An Ultimate Inspiration

Sometimes you can re-discover inspiration—even on a Friday in Pasadena.

So last week I took a workshop in Pasadena and it wasn't the usual molar jockey stuff that's made me the total continuing education nerd you see today.

Nope, I give you the...(drum roll please) Ultimate Storybuilding Workshop.

And it woulda been nice if facilitators World famous marketing guru Craig Valine and Scott Evans, creator of film classics Sandlot and Radio Flyer, and a zillion or so inventions (including a website aromatically called www.fartopia.com) had been around 15 years ago.

The workshop was all about drawing out the stories we all have and then building some purposeful order to them helping us become more effective communicators.

So here's my writing story and I'm stickin' to it. If you guys are appalled, bored, or driven to some sort of medievil rage, go ahead and blame World famous Craig or the Sandlot guy, not me.

Just like practically none of you, I was born right here in LA. And as a kid, I thought stuff like penmanship, music lessons, and arts and crafts were strickly for non-athletic poindexter types who would later attend UCLA. But I loooved reading; couldn't stop turning the pages.

My boyhood heroes were Old School professional athletes like Willie Mays, Yogi Berra, and the Celtic's Bill Russell. But my biggest hero of 'em all was the greatest sportswriter of 'em all, the LA Times' very own Jim Murray.

Murray was the ultimate master of the metaphor; he could routinely paint a picture with words. Murray wrote comedy and tragedy and moved you to tears with both. He was antagonistic and thoughtful, brutally honest and creative as a 1,200 word novelist. And never mind sports; just remembering Murray's columns on the death of his wife or the prospect of losing the sight of his "good eye" manage to slug me in the gut even as I'm writing.

For teenager me, Jim Murray made Hemingway, Steinbeck, and Orwell seem like pretentious pikers of prose; and there he was...gift-wrapped on my front porch every single morning.

Lots of folks can swing a bat or throw a ball but there was only one Jim Murray.

And until I'd been a dentist for over twenty years, I'd never written one single freakin' thing other than some published letters to the Times' Saturday Sports Viewpoint.

I started my weekly published streak with the San Gabriel Weekly back in 1998, the same year Jim Murray died and one year prior to losing my mom to complications from diabetes. During my mom's long, difficult journey through the challenges of disease and our health care system, I noticed, close-up, lots of folks were receiving impersonal, by-the-numbers treament, not real care. Seemed like just when moms and dads were most vulnerable, reassurance and a human connection were often missing.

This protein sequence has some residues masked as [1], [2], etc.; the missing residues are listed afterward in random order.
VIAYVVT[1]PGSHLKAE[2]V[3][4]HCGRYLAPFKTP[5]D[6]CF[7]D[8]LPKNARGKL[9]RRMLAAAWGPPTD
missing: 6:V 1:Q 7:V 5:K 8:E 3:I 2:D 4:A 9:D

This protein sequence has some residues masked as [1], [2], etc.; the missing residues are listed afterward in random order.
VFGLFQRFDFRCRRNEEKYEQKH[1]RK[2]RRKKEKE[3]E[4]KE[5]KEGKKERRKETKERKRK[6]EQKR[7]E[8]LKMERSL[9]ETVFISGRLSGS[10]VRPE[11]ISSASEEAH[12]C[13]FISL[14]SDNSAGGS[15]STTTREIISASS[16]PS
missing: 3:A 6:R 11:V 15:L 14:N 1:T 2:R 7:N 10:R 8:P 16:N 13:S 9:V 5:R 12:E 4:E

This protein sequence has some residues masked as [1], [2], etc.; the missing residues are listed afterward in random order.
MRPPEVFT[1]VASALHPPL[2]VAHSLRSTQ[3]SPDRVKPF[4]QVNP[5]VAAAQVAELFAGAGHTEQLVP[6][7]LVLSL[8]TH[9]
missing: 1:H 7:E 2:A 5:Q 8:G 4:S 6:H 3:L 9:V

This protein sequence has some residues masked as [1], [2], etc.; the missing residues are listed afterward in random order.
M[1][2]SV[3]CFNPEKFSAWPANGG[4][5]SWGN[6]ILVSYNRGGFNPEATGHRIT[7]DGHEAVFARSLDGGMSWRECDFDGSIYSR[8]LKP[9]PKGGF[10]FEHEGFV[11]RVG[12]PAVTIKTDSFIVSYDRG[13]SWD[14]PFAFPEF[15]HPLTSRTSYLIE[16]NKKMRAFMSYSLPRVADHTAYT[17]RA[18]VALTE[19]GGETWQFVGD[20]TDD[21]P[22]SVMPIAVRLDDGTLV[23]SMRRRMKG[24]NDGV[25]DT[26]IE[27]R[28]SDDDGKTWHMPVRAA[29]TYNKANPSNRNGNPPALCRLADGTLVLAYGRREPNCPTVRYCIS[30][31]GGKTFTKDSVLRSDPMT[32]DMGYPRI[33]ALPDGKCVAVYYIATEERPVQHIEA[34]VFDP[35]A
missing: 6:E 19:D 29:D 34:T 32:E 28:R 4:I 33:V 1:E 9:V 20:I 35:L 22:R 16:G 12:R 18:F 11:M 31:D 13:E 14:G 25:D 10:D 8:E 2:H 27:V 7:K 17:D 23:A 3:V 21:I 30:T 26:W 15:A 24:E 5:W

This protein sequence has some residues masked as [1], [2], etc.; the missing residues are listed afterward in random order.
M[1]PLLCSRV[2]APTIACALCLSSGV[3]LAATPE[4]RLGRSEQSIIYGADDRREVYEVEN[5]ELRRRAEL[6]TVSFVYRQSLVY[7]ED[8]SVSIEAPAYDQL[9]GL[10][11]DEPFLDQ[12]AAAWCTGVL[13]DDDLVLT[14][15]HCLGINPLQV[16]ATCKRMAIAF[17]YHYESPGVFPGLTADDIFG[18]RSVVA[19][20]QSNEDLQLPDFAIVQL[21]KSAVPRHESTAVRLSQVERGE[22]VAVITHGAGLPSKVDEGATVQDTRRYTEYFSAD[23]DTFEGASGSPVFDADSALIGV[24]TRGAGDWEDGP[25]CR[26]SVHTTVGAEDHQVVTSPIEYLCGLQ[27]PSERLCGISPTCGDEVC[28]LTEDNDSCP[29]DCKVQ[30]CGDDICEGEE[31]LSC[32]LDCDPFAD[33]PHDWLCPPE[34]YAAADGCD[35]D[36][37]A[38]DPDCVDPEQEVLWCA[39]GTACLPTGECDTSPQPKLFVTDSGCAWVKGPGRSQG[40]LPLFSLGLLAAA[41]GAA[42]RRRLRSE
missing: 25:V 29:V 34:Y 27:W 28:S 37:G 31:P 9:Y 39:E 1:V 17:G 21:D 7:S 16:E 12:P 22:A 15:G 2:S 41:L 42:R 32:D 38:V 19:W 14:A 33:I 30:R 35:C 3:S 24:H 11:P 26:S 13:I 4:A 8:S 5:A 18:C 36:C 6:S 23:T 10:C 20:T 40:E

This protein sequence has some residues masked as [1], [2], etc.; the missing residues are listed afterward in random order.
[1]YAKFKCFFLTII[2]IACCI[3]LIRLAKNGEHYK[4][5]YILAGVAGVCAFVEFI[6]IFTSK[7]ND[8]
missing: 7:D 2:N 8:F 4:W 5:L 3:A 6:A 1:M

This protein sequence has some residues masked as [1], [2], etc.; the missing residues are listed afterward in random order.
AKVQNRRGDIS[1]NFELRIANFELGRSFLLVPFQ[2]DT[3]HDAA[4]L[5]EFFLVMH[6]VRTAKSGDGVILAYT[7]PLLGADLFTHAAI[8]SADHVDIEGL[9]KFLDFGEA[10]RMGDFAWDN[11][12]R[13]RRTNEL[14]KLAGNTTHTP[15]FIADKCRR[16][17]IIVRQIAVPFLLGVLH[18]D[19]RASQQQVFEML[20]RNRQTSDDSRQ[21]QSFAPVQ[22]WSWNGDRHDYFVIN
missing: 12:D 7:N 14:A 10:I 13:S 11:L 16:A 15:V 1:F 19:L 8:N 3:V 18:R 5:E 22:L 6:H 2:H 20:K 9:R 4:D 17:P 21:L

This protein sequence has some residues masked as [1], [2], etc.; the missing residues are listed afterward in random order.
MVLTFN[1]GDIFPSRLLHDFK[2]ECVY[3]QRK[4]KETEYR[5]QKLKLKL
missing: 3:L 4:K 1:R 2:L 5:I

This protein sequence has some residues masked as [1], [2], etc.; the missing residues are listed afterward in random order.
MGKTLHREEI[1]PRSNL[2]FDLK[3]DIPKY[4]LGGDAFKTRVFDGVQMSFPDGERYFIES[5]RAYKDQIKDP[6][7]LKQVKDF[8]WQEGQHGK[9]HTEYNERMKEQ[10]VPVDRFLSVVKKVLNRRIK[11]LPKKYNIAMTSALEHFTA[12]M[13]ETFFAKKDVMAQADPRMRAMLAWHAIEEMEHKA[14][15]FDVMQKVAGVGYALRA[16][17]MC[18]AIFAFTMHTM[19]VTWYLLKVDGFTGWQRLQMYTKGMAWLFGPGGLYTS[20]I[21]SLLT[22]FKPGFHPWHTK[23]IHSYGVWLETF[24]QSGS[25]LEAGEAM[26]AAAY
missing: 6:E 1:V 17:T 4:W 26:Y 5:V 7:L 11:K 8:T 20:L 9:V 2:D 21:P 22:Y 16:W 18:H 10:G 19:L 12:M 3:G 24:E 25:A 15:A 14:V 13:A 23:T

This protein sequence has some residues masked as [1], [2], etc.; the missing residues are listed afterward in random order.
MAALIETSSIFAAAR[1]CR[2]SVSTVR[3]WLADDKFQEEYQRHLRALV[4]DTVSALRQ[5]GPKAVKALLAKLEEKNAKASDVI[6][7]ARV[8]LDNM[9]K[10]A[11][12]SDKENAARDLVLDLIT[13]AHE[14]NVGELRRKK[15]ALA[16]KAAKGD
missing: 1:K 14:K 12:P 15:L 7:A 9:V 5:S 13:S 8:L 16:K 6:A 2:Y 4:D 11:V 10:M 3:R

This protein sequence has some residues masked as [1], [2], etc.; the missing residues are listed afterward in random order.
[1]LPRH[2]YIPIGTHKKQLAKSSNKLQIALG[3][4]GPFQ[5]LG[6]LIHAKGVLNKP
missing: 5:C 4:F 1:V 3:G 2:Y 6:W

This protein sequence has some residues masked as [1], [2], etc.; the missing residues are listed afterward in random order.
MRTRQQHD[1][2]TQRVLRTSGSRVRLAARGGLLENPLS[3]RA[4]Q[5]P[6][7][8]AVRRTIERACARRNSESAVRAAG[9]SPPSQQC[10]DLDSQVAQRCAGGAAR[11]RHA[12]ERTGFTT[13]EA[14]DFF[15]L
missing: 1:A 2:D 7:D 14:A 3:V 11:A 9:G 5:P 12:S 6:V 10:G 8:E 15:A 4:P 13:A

I've always thought writing provided a great opportunity to craft ideas and get things just right. What a chance to let readers know we health care providers are human and really care...and sometimes, however rarely, can actually be intentionally funny. What if we could help folks be their own best health advocates? What if patients could feel a little like friends and family before they even met us? Bet Jim Murray could do it.

For the last 15 years, I've written weekly columns, blogs, or cheap shots and bon mots for multiple local publications. I've even been fired TWICE in one year without a pay cut. And I've loved my editors...maybe with the exception of the two losers who probably went to UCLA.

I've always written conversationally, as if I was just hangin' out with friends and family...and that's a very fun and cool way to see patients.

Back when I was just starting out, my former Mark Keppel High classmate and teammate, Scott Ostler (now an award-winning writer for the San Francisco Chronicle) tried helping me out. My early efforts invariably came back bleeding red ink and ALWAYS with "TELL A FREAKIN' STORY AND MAKE A POINT!!!" scribbled across page one.

So okay World Famous Craig and Scotty, just when's the next Ultimate Point Building workshop coming up on the calendar? And don't even think about telling me to wait until Fartopia.com goes public.

This post is contributed by a community member. The views expressed in this blog are those of the author and do not necessarily reflect those of Patch Media Corporation. Everyone is welcome to submit a post to Patch. If you'd like to post a blog, go here to get started.


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